For four decades, Nancy Floyd has fostered a routine around confronting aging directly. Every day since 1982, the Oregon-based photographer has taken a portrait of herself perched on a chair in her living room, standing on the front porch, or posing wherever she’s spending the day for her series, Weathering Time. A forthcoming volume published by Gost compiles thousands of these images in a visceral rumination on what changes as we age.
Each black-and-white photograph frames a posed Floyd, who continually exudes a calm, laid-back temperament, and chronicles the way time impacts her body, relationships, and environment, honing in on her experience as a woman in the United States. Although the images are profoundly intimate and personal—many show her pets, stints in hospitals, and her parents aging—they simultaneously broach the universal. Floyd devotes an entire section to the “Evolution of the Typewriter,” and the project creates a broad visual timeline of advancements in technologies, fashion trends, and larger cultural shifts.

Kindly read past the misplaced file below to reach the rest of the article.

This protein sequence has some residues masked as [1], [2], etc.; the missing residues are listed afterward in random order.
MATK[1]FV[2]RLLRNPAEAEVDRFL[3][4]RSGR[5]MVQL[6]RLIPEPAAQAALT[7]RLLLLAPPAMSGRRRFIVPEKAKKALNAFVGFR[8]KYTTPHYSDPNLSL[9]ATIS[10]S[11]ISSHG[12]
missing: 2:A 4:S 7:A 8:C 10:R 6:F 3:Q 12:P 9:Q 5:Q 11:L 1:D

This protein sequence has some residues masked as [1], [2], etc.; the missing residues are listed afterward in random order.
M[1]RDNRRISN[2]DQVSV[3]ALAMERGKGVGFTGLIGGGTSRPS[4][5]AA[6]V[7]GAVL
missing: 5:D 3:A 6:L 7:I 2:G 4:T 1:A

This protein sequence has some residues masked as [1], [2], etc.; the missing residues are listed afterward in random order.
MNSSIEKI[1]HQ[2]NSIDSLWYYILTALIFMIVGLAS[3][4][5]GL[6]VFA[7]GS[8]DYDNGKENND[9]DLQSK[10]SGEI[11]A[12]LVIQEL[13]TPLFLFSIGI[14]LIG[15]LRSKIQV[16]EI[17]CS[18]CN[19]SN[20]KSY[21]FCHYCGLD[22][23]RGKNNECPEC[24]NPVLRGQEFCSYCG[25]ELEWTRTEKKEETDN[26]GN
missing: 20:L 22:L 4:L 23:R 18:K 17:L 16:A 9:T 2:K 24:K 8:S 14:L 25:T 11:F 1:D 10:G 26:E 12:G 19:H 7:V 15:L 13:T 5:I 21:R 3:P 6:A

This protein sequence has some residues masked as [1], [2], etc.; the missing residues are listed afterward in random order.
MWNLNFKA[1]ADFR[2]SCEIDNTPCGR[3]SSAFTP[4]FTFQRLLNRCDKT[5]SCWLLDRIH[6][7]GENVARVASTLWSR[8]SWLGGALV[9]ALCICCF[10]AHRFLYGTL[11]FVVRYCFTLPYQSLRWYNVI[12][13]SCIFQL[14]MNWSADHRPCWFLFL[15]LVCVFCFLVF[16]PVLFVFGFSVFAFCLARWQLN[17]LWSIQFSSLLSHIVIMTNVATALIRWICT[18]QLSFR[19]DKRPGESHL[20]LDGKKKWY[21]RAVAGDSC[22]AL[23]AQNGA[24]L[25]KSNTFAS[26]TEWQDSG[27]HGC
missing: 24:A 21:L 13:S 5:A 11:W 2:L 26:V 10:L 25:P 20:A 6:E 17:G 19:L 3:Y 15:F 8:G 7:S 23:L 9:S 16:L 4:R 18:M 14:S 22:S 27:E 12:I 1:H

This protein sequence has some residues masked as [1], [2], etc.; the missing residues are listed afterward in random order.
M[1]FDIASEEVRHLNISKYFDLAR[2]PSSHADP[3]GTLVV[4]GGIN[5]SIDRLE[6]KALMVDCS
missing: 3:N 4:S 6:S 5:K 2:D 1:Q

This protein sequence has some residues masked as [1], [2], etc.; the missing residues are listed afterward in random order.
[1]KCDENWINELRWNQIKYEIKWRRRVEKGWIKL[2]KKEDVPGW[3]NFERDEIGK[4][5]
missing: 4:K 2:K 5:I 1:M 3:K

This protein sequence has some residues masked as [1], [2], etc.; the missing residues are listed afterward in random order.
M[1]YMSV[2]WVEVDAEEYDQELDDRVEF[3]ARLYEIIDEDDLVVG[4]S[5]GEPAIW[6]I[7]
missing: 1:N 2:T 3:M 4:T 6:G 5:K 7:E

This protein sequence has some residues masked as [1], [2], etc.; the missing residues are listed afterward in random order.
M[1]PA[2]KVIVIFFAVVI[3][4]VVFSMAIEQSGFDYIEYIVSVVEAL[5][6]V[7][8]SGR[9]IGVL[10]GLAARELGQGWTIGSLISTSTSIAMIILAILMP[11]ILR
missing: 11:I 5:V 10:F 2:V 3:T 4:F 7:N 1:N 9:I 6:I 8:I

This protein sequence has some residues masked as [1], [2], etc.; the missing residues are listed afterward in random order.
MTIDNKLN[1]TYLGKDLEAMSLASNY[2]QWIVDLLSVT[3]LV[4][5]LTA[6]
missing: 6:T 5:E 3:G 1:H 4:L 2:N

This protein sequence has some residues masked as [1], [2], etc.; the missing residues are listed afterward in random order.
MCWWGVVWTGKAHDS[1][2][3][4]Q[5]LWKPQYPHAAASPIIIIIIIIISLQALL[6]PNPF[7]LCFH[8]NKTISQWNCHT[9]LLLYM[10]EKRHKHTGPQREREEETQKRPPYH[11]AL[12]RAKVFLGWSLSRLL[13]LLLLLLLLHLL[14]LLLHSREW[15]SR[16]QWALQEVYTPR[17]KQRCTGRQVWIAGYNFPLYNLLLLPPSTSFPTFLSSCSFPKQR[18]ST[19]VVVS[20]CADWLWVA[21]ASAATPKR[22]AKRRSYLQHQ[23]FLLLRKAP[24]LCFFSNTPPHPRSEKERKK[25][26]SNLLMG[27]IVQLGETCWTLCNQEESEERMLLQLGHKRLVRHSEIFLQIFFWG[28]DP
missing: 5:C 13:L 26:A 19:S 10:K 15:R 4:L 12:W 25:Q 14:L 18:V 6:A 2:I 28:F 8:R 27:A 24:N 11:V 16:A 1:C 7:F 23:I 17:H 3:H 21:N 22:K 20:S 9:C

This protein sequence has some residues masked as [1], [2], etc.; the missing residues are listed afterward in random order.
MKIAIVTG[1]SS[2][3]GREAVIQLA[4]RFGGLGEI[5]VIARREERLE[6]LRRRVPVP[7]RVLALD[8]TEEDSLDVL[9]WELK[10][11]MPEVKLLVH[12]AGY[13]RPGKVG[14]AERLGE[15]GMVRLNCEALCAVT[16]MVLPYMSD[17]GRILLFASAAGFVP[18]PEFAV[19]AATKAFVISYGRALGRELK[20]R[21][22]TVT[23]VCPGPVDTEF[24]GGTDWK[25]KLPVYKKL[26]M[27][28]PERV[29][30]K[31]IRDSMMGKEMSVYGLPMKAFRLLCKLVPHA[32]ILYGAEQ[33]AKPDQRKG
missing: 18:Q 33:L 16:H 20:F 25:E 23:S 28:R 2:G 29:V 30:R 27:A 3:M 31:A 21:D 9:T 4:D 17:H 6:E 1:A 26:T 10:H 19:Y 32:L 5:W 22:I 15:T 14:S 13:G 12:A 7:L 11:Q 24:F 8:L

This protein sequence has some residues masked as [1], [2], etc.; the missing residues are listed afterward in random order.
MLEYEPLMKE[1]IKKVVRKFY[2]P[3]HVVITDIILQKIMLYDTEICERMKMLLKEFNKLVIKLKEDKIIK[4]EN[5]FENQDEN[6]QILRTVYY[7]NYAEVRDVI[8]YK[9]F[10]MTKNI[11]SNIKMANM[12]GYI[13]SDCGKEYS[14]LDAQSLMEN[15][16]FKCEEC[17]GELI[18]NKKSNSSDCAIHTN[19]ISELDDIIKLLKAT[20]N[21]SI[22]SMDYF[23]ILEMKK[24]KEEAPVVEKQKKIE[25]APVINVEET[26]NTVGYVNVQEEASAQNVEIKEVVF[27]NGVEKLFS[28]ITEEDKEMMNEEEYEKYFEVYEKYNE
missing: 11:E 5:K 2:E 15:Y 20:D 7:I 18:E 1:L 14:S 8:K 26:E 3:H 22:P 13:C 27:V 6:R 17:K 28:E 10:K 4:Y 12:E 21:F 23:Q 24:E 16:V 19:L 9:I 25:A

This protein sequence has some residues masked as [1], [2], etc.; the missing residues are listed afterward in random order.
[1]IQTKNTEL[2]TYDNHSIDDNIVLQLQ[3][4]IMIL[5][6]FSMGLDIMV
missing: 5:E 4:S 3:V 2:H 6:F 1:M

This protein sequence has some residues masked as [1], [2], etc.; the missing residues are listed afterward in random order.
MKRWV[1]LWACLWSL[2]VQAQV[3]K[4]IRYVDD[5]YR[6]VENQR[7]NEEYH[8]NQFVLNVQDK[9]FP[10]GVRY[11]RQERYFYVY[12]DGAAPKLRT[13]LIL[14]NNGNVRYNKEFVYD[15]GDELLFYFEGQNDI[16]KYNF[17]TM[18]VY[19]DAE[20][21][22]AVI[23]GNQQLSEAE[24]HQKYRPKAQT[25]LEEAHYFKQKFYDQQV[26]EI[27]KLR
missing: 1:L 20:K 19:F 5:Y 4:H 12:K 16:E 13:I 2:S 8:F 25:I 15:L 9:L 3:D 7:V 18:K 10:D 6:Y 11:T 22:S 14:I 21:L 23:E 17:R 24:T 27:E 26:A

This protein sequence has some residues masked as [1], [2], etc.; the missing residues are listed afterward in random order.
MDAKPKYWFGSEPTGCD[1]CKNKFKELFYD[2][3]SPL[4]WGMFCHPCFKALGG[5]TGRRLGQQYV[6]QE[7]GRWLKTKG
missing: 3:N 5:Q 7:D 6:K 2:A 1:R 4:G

At the moment, the series is comprised of more than 2,500 photographs, 1,200 of which are laid out in simple grids in the 257-page volume. Floyd used a film camera for the first 36 years of the project, a choice that allowed her to take a blank image when she was unable to photograph herself, and only switched to digital last year.
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